- a sudden fear or distressing suspense caused by an awareness of danger; apprehension; fright.
- any sound, outcry, or information intended to warn of approaching danger: Paul Revere raced through the countryside raising the alarm that the British were coming.
- an automatic device that serves to call attention, to rouse from sleep, or to warn of fire, smoke, an intruder, etc.
- a warning sound; signal for attention.
- Animal Behavior. any sound, outcry, chemical discharge, action, or other signal that functions to draw attention to a potential predator.
- Fencing. an appeal or a challenge made by a step or stamp on the ground with the advancing foot.
- Archaic. a call to arms.
- to make fearful or apprehensive; distress.
- to warn of danger; rouse to vigilance and swift measures for safety.
- to fit or equip with an alarm or alarms, as for fire, smoke, or robbery: to alarm one's house and garage.
Origin of alarm
Synonyms for alarmSee more synonyms for on Thesaurus.com
Examples from the Web for alarmed
Contemporary Examples of alarmed
Chernon Bah, co-founder of A World at School, was alarmed by what she witnessed recently in Sierra Leone.The Radio Battle to Educate Ebola’s Kids
December 11, 2014
Biologist Mattson is alarmed by the abrupt 2008 rise in grizzly mortality from conflicts both with livestock and hunters.What It Takes to Kill a Grizzly Bear
November 23, 2014
A woman who had been walking in front of him began sprinting, too, in an alarmed manner.Is John Mulaney the Next Seinfeld?
October 5, 2014
So alarmed is she at the shortage of implants, that she said it would affect the overall culture of beauty in Venezuela.Venezuela Now Has Toilet Paper but No Breast Implants
September 16, 2014
The critters have the propensity to devour their babies if alarmed and so require a calm environment for breeding.Whole Foods Wants to Feed You Cute, Furry Bunnies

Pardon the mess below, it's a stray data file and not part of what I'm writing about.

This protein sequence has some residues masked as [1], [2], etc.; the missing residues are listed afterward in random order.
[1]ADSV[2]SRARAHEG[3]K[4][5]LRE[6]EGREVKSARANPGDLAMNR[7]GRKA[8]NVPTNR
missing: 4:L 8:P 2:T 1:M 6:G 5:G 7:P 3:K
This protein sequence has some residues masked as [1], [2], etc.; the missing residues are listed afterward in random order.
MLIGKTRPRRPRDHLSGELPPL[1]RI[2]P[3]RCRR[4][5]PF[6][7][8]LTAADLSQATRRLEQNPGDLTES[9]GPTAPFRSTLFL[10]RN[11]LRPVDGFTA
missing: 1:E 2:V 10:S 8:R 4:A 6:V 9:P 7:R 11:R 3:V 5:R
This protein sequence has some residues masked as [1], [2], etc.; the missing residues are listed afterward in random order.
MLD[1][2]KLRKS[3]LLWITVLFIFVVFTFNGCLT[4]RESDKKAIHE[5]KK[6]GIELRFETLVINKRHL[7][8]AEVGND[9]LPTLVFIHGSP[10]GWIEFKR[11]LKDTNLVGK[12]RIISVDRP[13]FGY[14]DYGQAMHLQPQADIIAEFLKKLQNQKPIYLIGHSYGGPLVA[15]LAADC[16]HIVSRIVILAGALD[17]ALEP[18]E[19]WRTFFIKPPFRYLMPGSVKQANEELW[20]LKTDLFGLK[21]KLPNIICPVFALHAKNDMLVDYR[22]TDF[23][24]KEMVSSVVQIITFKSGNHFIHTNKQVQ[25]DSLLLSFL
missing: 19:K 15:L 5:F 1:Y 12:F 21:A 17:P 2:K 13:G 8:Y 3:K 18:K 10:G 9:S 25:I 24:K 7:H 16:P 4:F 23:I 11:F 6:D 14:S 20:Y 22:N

August 19, 2014
Historical Examples of alarmed
"Don't be alarmed, my dear mother," said Robert, soothingly.Brave and Bold
Then, indeed, she had burst upon him with an impetuous despair that had alarmed him.Malbone
Thomas Wentworth Higginson
"But there wasn't any shot," the perplexed and alarmed detective expostulated.
And into his thoughts now crept a doubt, one that alarmed his sense of justice.
But about this time I was alarmed for myself by a slight twinge of jealousy.Tales And Novels, Volume 4 (of 10)
- to fill with apprehension, anxiety, or fear
- to warn about danger; alert
- to fit or activate a burglar alarm on a house, car, etc
- fear or terror aroused by awareness of danger; fright
- apprehension or uneasinessthe idea of failing filled him with alarm
- a noise, signal, etc, warning of danger
- any device that transmits such a warninga burglar alarm
- the device in an alarm clock that triggers off the bell or buzzer
- short for alarm clock
- archaic a call to arms
- fencing a warning or challenge made by stamping the front foot
Word Origin for alarm
"disturbed by prospects of peril," 1640s, past participle adjective from alarm (v.).
early 14c., from Old French alarme (14c.), from Italian all'arme "to arms!" (literally "to the arms"). An interjection that came to be used as the word for the call or warning (cf. alert). Extended 16c. to "any sound to warn of danger or to arouse." Weakened sense of "apprehension, unease" is from 1833. Variant alarum is due to the rolling -r- in the vocalized form. Sometimes in early years anglicized as all-arm. Alarm clock is attested from 1690s (as A Larum clock).
see false alarm.